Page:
Organic vs. Natural vs. Free Range vs. Grass Fed: Making sense of labels on your protein choices.
“Natural” can be very misleading. The USDA defines a natural product as one that contains “no artificial ingredient or added color and is only minimally processed.” Processing must not fundamentally alter the product. The label must include a specific explanation such as “no artificial ingredients; minimally processed.” So, based on this definition, ALL fresh, raw meat qualifies as natural. Confusing? Absolutely. This term does not require that animals be raised in sufficient open space or indicate that antibiotics have been used prudently. It does not bar growth hormones. It does not mean organic. The term can mislead consumers to believe that a product is healthier and more humane than it is.
Food labeled organic must be third-party certified to meet the USDA’s criteria. Organic foods cannot be irradiated, genetically modified or grown using synthetic fertilizers, chemicals or sewage sludge. Organic meat and poultry cannot be treated with hormones or antibiotics (sick animals must be treated, but cannot be sold as organic) and must be fed only organically grown feed (with no animal byproducts). Organic meat animals must have access to the outdoors, and ruminants must have access to pasture.
The USDA’s grass-fed marketing standard requires only that animals “must have continuous access to pasture during the growing season.” It does not necessarily mean that the animals spent their entire lives in pastures or on open fields. Some cattle marketed as USDA grass-fed actually spend part of their lives in confined pens or feedlots.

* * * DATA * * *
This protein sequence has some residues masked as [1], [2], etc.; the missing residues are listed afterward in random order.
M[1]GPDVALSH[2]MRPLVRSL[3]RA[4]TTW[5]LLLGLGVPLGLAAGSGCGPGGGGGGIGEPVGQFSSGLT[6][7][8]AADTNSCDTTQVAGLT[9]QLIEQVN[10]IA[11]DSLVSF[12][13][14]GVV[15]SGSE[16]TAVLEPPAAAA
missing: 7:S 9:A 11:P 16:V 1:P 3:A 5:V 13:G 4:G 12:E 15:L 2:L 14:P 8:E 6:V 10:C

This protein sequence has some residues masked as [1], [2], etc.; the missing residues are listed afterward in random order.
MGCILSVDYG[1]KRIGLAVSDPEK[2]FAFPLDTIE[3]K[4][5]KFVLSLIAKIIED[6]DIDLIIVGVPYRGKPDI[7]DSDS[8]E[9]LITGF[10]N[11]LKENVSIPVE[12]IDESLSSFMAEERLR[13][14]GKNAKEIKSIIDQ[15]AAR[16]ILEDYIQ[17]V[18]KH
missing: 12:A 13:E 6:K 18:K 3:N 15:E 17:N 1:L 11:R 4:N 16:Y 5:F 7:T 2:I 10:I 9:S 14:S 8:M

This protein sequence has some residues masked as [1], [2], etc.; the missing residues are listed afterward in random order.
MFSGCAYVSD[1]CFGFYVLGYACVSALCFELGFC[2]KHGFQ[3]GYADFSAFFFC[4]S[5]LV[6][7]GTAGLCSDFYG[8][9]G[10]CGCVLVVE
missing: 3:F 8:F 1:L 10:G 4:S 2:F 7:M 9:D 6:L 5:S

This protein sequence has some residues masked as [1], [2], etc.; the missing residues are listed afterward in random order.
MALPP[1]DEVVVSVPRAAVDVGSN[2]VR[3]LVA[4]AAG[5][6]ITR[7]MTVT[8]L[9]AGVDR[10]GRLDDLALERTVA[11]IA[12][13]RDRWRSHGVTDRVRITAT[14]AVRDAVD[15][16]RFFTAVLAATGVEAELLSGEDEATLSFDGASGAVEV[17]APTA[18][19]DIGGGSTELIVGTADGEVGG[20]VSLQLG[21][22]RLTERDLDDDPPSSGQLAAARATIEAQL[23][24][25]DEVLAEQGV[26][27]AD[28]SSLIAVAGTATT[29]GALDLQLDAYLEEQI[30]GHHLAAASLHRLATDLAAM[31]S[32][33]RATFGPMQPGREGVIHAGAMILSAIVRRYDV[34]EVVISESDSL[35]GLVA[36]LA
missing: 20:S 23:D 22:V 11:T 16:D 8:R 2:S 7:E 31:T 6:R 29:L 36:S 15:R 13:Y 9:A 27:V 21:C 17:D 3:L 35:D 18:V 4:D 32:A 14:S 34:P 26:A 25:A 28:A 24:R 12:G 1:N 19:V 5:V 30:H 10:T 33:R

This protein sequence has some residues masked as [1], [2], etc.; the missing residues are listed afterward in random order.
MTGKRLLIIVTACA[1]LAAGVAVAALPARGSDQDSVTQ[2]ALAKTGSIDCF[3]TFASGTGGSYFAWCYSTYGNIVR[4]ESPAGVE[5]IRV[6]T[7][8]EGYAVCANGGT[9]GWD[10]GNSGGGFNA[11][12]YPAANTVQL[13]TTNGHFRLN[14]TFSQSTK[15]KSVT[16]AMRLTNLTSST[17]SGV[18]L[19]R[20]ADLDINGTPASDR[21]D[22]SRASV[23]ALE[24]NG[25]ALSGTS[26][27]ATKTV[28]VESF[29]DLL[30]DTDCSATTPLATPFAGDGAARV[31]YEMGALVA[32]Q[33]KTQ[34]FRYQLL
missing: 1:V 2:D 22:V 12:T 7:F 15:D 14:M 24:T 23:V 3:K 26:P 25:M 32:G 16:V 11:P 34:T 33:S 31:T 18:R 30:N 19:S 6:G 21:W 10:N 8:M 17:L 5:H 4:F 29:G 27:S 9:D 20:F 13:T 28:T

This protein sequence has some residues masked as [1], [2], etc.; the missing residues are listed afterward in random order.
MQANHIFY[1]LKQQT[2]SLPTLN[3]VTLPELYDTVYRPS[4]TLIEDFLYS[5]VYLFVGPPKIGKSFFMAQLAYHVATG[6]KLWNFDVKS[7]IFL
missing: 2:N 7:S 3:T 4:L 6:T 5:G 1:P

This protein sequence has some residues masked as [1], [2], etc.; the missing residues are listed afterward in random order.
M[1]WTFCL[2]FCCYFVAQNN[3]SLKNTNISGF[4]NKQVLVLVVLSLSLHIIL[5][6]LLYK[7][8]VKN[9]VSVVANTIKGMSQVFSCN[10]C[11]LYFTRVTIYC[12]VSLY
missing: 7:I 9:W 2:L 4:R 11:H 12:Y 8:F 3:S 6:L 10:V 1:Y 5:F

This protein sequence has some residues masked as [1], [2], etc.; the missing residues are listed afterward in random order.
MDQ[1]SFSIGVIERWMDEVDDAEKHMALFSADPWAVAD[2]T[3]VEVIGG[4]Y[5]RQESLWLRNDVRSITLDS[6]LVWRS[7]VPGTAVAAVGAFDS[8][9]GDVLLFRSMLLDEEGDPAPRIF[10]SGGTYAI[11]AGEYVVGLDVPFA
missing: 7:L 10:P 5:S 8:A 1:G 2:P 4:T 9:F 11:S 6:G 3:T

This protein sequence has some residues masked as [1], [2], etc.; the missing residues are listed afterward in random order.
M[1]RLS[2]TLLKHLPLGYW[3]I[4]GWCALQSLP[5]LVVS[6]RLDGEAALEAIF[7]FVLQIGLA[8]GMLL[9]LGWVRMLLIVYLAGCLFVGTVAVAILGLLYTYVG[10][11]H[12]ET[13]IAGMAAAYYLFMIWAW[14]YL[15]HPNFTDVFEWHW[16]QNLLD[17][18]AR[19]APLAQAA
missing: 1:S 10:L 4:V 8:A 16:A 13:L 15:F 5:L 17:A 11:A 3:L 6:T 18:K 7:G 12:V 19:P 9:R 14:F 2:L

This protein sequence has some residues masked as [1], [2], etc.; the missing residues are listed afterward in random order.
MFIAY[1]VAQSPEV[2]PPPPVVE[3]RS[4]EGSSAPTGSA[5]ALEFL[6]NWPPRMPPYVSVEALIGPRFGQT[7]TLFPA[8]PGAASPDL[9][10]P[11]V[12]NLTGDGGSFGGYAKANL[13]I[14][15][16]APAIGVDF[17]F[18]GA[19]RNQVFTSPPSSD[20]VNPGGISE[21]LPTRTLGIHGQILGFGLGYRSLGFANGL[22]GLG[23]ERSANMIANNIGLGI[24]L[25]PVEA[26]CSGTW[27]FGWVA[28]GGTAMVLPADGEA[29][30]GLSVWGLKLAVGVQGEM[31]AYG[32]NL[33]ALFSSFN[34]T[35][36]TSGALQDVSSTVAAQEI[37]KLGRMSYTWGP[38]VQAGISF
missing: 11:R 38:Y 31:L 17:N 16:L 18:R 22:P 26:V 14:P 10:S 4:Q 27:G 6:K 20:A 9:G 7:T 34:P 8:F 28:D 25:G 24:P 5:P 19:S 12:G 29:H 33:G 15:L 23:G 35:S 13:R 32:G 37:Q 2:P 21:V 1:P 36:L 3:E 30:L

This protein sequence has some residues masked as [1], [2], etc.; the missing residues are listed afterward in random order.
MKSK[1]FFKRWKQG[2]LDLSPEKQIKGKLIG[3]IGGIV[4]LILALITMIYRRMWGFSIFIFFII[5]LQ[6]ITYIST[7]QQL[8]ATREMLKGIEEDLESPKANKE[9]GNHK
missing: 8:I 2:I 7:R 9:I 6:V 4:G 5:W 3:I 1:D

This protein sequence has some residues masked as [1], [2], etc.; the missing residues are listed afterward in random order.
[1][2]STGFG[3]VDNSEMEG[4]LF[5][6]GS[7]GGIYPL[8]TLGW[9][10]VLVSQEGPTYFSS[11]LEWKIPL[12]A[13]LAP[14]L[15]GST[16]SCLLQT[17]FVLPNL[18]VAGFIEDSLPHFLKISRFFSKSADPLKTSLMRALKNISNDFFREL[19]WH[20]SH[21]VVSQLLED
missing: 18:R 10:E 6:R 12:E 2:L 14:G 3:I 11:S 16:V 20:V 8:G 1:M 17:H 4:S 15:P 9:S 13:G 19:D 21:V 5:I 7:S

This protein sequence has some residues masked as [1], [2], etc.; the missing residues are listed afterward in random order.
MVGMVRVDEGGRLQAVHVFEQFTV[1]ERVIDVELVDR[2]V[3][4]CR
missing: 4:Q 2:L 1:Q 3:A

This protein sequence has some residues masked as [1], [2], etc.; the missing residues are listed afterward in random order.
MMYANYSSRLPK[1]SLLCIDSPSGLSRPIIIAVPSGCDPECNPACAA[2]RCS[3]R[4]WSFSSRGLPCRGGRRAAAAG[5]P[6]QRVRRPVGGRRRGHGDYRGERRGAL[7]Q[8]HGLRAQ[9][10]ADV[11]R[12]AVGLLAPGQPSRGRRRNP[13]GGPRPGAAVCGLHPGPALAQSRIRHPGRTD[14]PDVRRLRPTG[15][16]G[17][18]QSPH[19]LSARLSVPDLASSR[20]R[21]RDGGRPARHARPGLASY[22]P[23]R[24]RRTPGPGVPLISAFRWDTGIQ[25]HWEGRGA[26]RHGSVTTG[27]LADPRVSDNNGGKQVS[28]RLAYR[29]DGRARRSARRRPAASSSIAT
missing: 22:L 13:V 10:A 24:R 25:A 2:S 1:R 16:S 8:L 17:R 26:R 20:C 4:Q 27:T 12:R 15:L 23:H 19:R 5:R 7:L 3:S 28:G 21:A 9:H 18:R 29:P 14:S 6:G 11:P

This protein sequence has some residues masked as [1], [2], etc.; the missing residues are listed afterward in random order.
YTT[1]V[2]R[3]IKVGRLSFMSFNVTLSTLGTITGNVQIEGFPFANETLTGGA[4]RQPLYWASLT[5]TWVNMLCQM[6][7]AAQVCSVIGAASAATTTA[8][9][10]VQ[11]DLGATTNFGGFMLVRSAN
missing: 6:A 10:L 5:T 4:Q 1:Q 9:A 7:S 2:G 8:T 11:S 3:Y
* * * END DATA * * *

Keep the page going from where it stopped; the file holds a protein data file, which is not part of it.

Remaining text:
Free Range refers to food from animals, for example, meat or eggs, that are produced from animals that have access to outdoor spaces. Usually, free range also stands for animals who have free access to graze or forage for food. Although the term “free range” brings to mind wide open spaces with animals living in nature, eating natural foods and soaking in the sunlight, there are no government regulations in place in the U.S. to ensure this is the case. Therefore, it’s important for producers to be clear about what they mean when they say their food is “free range.”
In addition, while all organically-raised food is automatically free range (to be a certified organic vendor, standards require this), all food raised free range is not necessarily organic. Synonyms for “free range” include: free-roaming, cage-free, and pasture-raised.
Learn more about label claims at EWG’s interactive meat and dairy label decoder: https://www.ewg.org/research/labeldecoder
Source: From EWG’s Meat Eater’s Guide
Want to know more detail: check the link above, or this article on labels.
Stephanie from Together Farms in Mondovi just dropped of my butchered 1/2 Hog which was raised humanely and developed the proper fats that will be delicious and help me maintain great health. Enough of our low priced CAFO proteins that cost more when you looks at the healthcare costs and fast declines in quality of life.
Buy local meats from your local rancher/farmer – it will save you so much money and it will taste and feel so much better.
Agree Bob. And you’re lucky to live in an area where there are so many farmers embracing this. We have shifted to entirely local protein sources from our local co-op where the meat manager really knows his farmers. Thanks for sharing. We need to spend more money on the fuel that runs our bodies. We spend more on fuel for our car engines! #foodismedicine
The word “Natural” for meats really means you agree to mistreat animals so we can eat them and then get sick from the poor health they were in to give us milk or meat. Usually the savings are a factor as well for people who think a animal tortured low cost protein rich diet is luxurious.
I was one of them years ago.
Now I have changed eat high quality protein at a high cost.